But then Jeff Lin (that's it: from now on, all Jeffs get last names here) started talking to me about them too and he pointed me at a bunch of resources. And now I see trochee, my favorite local computational linguist, linking to an SVM library, too! I printed out a few papers last week and I've been reading through them slowly. I get the idea, and I get some of the math, but the in-depth paper started going into stuff like Lagrange multipliers and I forget how those work. One of the articles I read said that writing an SVM library yourself is a bad idea because of potential numeric precision pitfalls and recommended using an existing library, but what's the fun in that? I will grab some of my math textbooks next time I'm at my mother's and try again.
English class had me read The Diamond Age again, and the bits about Turing make me wish I'd taken more CS classes on theory. But again, I have the book, so I can just read it. And with computer history/theory on my mind:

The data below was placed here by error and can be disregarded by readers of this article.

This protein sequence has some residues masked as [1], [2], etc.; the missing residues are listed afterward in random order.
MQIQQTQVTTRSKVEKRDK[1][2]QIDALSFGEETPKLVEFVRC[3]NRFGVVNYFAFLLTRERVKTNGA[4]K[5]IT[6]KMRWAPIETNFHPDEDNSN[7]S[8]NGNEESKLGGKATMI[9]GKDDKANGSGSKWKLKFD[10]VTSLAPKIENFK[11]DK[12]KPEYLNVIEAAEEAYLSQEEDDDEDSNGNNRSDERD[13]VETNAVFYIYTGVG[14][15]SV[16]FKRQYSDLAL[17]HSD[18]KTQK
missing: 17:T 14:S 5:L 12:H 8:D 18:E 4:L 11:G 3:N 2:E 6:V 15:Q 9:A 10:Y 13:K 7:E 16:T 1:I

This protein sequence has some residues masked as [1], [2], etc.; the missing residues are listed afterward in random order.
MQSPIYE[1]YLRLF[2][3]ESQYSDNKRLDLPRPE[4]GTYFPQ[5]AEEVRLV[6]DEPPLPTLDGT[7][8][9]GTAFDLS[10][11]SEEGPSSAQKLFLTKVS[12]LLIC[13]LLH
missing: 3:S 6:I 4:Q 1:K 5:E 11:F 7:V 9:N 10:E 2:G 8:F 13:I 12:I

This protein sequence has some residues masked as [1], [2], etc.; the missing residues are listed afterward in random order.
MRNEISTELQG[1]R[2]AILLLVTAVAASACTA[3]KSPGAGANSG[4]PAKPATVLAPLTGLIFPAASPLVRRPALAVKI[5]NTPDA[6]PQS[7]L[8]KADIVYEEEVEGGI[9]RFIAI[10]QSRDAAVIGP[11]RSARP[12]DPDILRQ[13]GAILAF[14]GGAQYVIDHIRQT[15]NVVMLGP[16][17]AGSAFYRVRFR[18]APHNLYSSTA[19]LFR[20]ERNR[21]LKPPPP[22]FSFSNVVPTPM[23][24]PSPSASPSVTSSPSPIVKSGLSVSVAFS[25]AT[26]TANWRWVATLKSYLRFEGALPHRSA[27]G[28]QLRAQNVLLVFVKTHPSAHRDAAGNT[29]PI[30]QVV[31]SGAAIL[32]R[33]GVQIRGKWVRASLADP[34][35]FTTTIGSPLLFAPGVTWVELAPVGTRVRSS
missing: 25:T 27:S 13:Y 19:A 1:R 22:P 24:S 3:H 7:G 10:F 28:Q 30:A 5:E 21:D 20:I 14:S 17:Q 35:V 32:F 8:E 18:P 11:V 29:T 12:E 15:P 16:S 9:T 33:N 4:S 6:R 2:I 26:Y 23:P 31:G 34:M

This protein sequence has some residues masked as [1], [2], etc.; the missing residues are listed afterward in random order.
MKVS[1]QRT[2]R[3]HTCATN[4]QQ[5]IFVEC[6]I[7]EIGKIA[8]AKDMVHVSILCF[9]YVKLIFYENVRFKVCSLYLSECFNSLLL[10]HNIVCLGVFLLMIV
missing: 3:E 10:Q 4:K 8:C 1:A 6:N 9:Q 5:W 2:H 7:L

An Unsolvable Problem of Elementary Number Theory, or something like that, by Alonzo Church(!). It's neat to read a paper filled with lambdas that was written back in the 30s: their syntax is a little weird (a tip, if you try to read it: S with subscripts and superscripts means substitution) and it's cute how he defines things in paragraphs of text using words like "inductively" where today we'd just use EBNF or (that form you always see in papers about type systems that I don't know the name of). My eyes started glazing at their definition of recursive functions, but the paper overall is about some application of Gödel numbering to programs. (Which is especially neat 'cause he mentions, in footnotes, insights gained from conversations with Gödel himself.)
I feel like a lacking computer-scientist-linguist with such holes in my knowledge: theory, history, statistics, algorithms. So much to learn! I've spent the past five years here and it's still not nearly enough.